Haiti: Making an Impact With Your Donation

It is hard to miss the images and tales of destruction coming out of Haiti right now. It is even harder to imagine what it must be like to be there on the ground. As more of the details of Tuesday’s earthquake continue to emerge, I am reminded of my experiences in the days immediately following Hurricane Katrina when our White House office quickly became inundated with calls for help from survivors, from organizations trying to coordinate their actions and from average citizens who wanted to do something….anything to help alleviate the suffering. The good news is that the U.S. and the world are quickly mobilizing to help our Haitian neighbors.  

As we continue to learn more about the dire needs of Haitians displaced by this earthquake, many donors feel an urgency to help but are unsure where to direct their donations to.

Latest Update on Haiti:

This afternoon, I was on a conference call with officials from the White House, US Department of State, US Chamber of Commerce, Clinton Foundation and major NGOs such as World Vision and CHF International discussing the current situation in Haiti. In the short-term there is an immediate need for water, food, shelter and medical assistance. In the longer term, there will be an even much greater need to support the recovery building efforts of a nation plagued by poverty as well as by economic and political instability.

Logistics are creating a major challenge in Haiti.  Of course, the main priority is to get search and rescue teams on the grounds.  A major set-back occurred today at the airport in Port-au-Prince when the tower collapsed.  US Military was fortunately able to erect a temporary tower and are currently managing air operations. Unfortunately, due to the limited capacity of the airport, many flights with disaster relief supplies are being held up as personnel/items urgent to the search and rescue process are being flown in. The US Coast Guard is reporting the main port in Port-au-Prince is unusable as the piers and cranes have collapsed into the sea. Right now NGOs are having to use alternative ports and ship supplies overland. Three warships from the US are expected to arrived on the 15th, 18th, and 22nd. For responders arriving in Haiti, there are no accommodations and communications are extremely limited.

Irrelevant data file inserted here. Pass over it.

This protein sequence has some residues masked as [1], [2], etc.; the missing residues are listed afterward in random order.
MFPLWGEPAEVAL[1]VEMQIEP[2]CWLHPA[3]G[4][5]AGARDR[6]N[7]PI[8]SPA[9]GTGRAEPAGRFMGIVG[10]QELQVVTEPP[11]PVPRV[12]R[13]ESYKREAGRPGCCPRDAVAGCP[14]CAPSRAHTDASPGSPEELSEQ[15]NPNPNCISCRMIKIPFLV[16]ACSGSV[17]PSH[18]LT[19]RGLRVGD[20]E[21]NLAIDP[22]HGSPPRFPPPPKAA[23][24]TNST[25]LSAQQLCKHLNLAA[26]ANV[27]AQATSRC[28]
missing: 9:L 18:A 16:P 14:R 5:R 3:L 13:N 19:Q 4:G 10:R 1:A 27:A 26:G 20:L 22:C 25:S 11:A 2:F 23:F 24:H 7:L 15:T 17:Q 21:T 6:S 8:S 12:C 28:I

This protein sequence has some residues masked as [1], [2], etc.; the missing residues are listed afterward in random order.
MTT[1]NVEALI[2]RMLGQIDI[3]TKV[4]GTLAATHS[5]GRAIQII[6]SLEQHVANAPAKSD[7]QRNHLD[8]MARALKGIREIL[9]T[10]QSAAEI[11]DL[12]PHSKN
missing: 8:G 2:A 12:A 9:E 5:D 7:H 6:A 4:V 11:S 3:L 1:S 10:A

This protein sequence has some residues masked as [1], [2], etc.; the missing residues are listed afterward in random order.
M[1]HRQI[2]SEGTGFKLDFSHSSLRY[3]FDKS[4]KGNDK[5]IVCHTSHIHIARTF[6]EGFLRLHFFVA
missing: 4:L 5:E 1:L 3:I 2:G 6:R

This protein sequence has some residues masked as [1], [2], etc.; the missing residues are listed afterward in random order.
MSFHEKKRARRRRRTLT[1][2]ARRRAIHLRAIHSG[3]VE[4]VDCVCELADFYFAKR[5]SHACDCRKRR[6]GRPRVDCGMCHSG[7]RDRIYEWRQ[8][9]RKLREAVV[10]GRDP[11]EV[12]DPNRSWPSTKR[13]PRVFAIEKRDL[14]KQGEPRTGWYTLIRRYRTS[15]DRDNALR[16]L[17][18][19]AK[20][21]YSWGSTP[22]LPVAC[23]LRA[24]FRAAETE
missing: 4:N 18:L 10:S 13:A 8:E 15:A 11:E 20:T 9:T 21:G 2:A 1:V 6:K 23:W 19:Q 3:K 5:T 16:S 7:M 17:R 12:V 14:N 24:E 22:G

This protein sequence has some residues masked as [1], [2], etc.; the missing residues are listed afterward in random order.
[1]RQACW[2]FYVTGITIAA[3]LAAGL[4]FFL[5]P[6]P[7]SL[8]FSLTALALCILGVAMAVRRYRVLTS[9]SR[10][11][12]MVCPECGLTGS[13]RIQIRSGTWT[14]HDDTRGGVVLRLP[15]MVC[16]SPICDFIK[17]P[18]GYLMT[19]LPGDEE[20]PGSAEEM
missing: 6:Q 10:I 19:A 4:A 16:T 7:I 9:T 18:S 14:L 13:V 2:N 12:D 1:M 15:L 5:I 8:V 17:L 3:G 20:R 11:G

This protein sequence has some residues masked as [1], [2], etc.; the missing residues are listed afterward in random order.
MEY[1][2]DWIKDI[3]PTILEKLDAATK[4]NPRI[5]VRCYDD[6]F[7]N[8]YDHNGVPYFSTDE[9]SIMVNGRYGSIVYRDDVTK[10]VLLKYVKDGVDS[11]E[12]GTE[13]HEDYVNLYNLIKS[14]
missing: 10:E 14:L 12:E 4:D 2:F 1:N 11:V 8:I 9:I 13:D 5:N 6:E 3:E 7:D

What can donors do?

Given these unique logistical challenges, there are several points that you should consider as you develop your own philanthropic response.

  • To support immediate needs, donate to large disaster-relief organizations. Given the difficulties in getting supplies and personnel on the ground right now, many organizations are currently having to base their operations out-of-country in places like the Dominican Republic, Panama and other surrounding nations.  Given the scenario, major charities (such as Save the Children, American Red Cross, Catholic Relief Services, World Vision and CHF International) are much more capable of translating donations into services on the ground in the shortest amount of time. In fact, many of these organizations have been running operations in Haiti for years and have hundreds of personnel already in place.
  • Look for organizations with local partners, resources and data. Often the perceived need from the outside is not the actual need on the inside. Many times money and time are wasted providing items or solutions that are not conducive politically, economically or culturally by well meaning persons and organizations wanting to help.
  • When making a contribution, designate your donation to the organization’s operations in Haiti. Remembering the lessons from 9/11 and Katrina, be sure to remember to designate that your donation be used for the nonprofit’s operations in Haiti. Most charities offer a check box when donating online which provide donors with this option. When writing a check, be sure to indicate the fund’s name or purpose of the donation in the memo line.  This will help ensure that your donation is utilized as you intended it to.
  •  Be wary of telemarketers and email solicitations to give. Unfortunately, this is an issue that has to be discussed. In the rush to give, all sorts of scams spring up to entice unsuspecting donors. Let common sense be your guide. Never divulge credit card information to someone soliciting over the phone or click on a donation link contained in an email. Instead, if you are trying to give to a well-known organization, go directly to the organization’s website and give through their online portal.
  • Support longer-term recovery efforts. Relief operations are critical right now and need to be funded. However, after the camera crews leave, the people will still need housing, food, water, and healthcare. While there is an urgency to give now, consider also giving to organizations who will participate in longer-term recovery efforts.  Recovery efforts will need to focus on rebuilding the infrastructure of Haiti better than it has been, ultimately mitigating the losses when the next natural disaster strikes.

We will continue to provide updates to donors as we receive them from our charity partners. In the meantime, please feel free to call us at 888-575-GIVE or email us at info@operationkids.org with any questions that might arise.

-Christopher Lindsay

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One Response to “Haiti: Making an Impact With Your Donation”

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